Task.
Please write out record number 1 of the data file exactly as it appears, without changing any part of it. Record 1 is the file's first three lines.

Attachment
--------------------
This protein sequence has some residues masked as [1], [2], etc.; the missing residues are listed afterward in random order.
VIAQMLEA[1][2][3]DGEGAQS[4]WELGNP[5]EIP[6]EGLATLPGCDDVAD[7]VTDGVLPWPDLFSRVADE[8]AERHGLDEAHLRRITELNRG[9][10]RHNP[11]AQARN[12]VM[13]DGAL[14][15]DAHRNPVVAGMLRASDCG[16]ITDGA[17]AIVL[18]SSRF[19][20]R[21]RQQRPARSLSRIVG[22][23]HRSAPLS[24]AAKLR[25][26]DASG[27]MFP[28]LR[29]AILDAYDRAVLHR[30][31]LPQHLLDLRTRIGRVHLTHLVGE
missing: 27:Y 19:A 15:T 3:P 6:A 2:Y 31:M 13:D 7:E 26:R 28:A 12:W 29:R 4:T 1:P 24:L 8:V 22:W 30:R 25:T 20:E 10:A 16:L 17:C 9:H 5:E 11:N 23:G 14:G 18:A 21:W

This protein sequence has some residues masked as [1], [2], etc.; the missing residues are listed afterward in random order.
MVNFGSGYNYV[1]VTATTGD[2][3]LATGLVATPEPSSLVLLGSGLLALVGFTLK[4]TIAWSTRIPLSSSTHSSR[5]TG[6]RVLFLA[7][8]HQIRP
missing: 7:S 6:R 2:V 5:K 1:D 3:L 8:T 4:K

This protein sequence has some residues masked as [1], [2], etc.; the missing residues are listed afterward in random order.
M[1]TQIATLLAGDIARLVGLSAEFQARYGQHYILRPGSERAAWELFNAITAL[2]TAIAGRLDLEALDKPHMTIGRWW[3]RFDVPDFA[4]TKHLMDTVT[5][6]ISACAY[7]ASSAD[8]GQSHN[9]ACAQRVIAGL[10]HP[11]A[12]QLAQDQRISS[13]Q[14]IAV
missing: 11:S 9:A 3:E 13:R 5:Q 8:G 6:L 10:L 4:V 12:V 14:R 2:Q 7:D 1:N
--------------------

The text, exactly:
This protein sequence has some residues masked as [1], [2], etc.; the missing residues are listed afterward in random order.
VIAQMLEA[1][2][3]DGEGAQS[4]WELGNP[5]EIP[6]EGLATLPGCDDVAD[7]VTDGVLPWPDLFSRVADE[8]AERHGLDEAHLRRITELNRG[9][10]RHNP[11]AQARN[12]VM[13]DGAL[14][15]DAHRNPVVAGMLRASDCG[16]ITDGA[17]AIVL[18]SSRF[19][20]R[21]RQQRPARSLSRIVG[22][23]HRSAPLS[24]AAKLR[25][26]DASG[27]MFP[28]LR[29]AILDAYDRAVLHR[30][31]LPQHLLDLRTRIGRVHLTHLVGE
missing: 27:Y 19:A 15:T 3:P 6:A 2:Y 31:M 13:D 7:E 26:R 28:A 12:W 29:R 4:T 1:P 24:L 8:V 22:W 30:R 25:T 20:E 10:A 16:L 17:C 9:H 5:E 11:N 23:G 14:G 18:A 21:W